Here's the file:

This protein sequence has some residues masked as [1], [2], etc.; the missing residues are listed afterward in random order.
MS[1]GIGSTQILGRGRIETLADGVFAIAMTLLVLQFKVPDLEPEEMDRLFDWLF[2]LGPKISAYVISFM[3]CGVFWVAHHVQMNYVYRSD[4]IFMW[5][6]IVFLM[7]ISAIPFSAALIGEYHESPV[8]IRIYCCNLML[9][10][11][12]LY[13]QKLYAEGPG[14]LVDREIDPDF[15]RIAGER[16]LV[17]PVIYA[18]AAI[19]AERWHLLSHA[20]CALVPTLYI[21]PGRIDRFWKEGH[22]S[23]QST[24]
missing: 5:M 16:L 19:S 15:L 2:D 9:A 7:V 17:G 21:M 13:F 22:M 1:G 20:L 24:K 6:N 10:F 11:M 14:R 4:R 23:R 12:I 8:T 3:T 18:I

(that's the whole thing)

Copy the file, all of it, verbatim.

This protein sequence has some residues masked as [1], [2], etc.; the missing residues are listed afterward in random order.
MS[1]GIGSTQILGRGRIETLADGVFAIAMTLLVLQFKVPDLEPEEMDRLFDWLF[2]LGPKISAYVISFM[3]CGVFWVAHHVQMNYVYRSD[4]IFMW[5][6]IVFLM[7]ISAIPFSAALIGEYHESPV[8]IRIYCCNLML[9][10][11][12]LY[13]QKLYAEGPG[14]LVDREIDPDF[15]RIAGER[16]LV[17]PVIYA[18]AAI[19]AERWHLLSHA[20]CALVPTLYI[21]PGRIDRFWKEGH[22]S[23]QST[24]
missing: 5:M 16:L 19:S 15:L 2:D 9:A 7:V 17:G 21:M 13:F 22:M 1:G 20:L 24:K 6:N 10:F 11:M 14:R 4:R 23:R 12:I 8:T 3:T 18:I